Has there ever been less drama, hype, or anticipation for an NFL playoff game?
Here in New England, we openly mock the opposition. We ridicule the Houston Texans as a team with no chance to beat the Patriots at Gillette Stadium in the divisional round. The team from the land of “Friday Night Lights’’ will produce “Saturday Night Blights” in Foxborough and everyone knows it.
With all this ridicule, we get no resistance from anywhere in the heart of Texas. The people who cover the team and the Texans fans offer no alternative outcome. They are prepared for a major beatdown. Almost nobody in Houston is fighting back.
It’s downright strange, and I can’t say I’ve ever seen anything like it. The point spread is hideously high (16, 17, keep going), and still no one will bet on the Texans. I’m picking the Patriots by 25 points because that’s their average margin of victory in the last four meetings between the two teams at Gillette.
I have written outrageous stories that appeared in the Houston Chronicle. I have gone on the radio for Houston’s afternoon sports program and told those nice folks that they have no chance. And there is no pushback. Just about everyone in Houston agrees with me. The Texans are tackling dummies. They have no shot to win this playoff game and they know it. Sad.
Six Houston Chronicle football beat writers and columnists made their predictions for this game and all picked the Patriots. The closest projected outcome was 14 points.
Wow. Almost every newspaper outlet in America has at least one hometown guy who will generally side with the locals.
Not Houston. There’s no happy-talk, ownership-pipeline, media cartel covering the Texans. These people deal in reality.
“Nobody gives the Texans a chance,’’ said longtime Chronicle columnist John McClain (picking the Patriots, 34-13). “The big thing is if they can cover the point spread. I’m surprised it’s only 16 points. Nobody gives them a prayer. Anybody in their right mind would know they have no chance.’’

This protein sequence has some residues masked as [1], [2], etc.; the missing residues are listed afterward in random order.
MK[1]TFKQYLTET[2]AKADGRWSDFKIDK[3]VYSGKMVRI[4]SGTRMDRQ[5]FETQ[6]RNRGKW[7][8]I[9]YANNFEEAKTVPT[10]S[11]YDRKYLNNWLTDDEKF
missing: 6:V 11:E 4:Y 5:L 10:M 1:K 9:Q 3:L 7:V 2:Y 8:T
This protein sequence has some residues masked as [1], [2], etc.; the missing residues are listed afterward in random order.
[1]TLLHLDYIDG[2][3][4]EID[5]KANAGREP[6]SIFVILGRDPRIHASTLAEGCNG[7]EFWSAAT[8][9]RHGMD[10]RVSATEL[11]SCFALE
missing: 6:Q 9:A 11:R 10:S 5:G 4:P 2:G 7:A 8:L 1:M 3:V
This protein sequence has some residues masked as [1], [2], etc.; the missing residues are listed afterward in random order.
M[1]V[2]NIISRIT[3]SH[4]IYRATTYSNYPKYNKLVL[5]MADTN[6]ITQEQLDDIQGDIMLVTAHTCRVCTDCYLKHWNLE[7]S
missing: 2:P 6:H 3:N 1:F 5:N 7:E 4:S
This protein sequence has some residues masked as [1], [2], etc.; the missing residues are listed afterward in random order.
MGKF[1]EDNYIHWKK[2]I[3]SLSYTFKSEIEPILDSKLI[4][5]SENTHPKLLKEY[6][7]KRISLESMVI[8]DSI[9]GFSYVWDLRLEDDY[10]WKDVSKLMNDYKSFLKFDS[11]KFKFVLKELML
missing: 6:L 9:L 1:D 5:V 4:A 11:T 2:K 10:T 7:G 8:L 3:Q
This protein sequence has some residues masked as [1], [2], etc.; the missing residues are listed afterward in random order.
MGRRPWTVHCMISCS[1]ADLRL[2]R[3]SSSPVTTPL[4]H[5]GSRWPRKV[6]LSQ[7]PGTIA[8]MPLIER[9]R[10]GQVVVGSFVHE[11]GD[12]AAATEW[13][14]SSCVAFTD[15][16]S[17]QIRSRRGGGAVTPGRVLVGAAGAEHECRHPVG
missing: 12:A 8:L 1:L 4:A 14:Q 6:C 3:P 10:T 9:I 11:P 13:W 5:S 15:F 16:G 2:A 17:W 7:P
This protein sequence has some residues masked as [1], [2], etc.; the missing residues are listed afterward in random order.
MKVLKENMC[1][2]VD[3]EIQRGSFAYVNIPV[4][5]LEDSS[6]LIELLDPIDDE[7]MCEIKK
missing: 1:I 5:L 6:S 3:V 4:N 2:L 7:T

“There’s very few people who believe they can win, and if they do, they’re not very outspoken about it,’’ said Josh Innes, who pilots a daily sports talk show in Houston from 2-6 p.m. “The fans are resigned to the fact that because of Brock Osweiler and based on what happened the first time they were there [Patriots, 27-0] that they don’t have a legitimate chance to win.
“In 2012, at least they thought they had a chance. [Matt] Schaub was a decent quarterback and people thought maybe we could upset somebody. I think this is all Brock Osweiler. He is the main reason why people have no faith. They know who Brock Osweiler is and they have no faith in him.
“I haven’t gotten a vibe that there is any great animosity toward the Patriots either. There’s a lot of Cowboys fans and Steelers fans here. If this game was against the Dallas Cowboys, you’d get a lot of hate.
“This is not the same. The Texans haven’t been competitive against the Patriots, and they’re a 16-point dog and they’ve gotten murdered every time they’ve played them.’’
Reid Laymance, assistant sports editor of the Chronicle, said, “I think truth has hit people in the face. They have no faith in Brock Osweiler and just hate him. Sure the defense is good, but it’s not that good. I think they are just resigned to losing. Say what you want, you’re probably right.
“We put together a little thing for our website and the headline was ‘Don’t laugh, but here’s the way the Texans could win.’ You know it’s not true, but you do it hoping people will click on it.
“I tried tweeting out your column but people here seem to have accepted this. I think what people are more worried about is the Cowboys coming here for the Super Bowl. I think they are more worried about that. Having Cowboy fans here for a whole week for the Super Bowl. That would be worse than this.’’
I was hoping the Chronicle featured one of those full-page ads with car dealers picking all the weekend games. Those guys always go for the home team. It’s better for business. Alas, the Chronicle abandoned that feature last year. So we have no Buddy Garrity from Dillon, Texas, sticking up for the hometown team.
The tone from Texas seems to be best represented by the scene in “The Waterboy,” when South Central Louisiana State fans learn that linebacker Bobby Boucher won’t be playing anymore. Flustered fan Rob Schneider raises his arms and exclaims, “Oh no, we suck again!”
The Houston media put it pretty bluntly when they interviewed Tom Brady on a conference call Wednesday.
“The view nationally is that this game could be a blowout,” said a well-meaning scribe.
Tom was ever-ready.
“That’s ridiculous to think that,” he said. “There’s nothing easy about it.”
Like all of the other players and coaches, Brady is obligated to deliver clichés and pretend that this is a real serious test for the Patriots.
But we all know the truth. Houston at New England is a rare playoff game with absolutely zero tension or excitement regarding the identity of the winner. The game has not even started and we are already on to Pittsburgh or Kansas City.
The Texans, meanwhile, can clean out their lockers and make way for the hated Dallas Cowboys, who could be the home team in Super Bowl LI at RNG Stadium.
Dan Shaughnessy is a Globe columnist. He can be reached at email@example.com. Follow him on Twitter @dan_shaughnessy.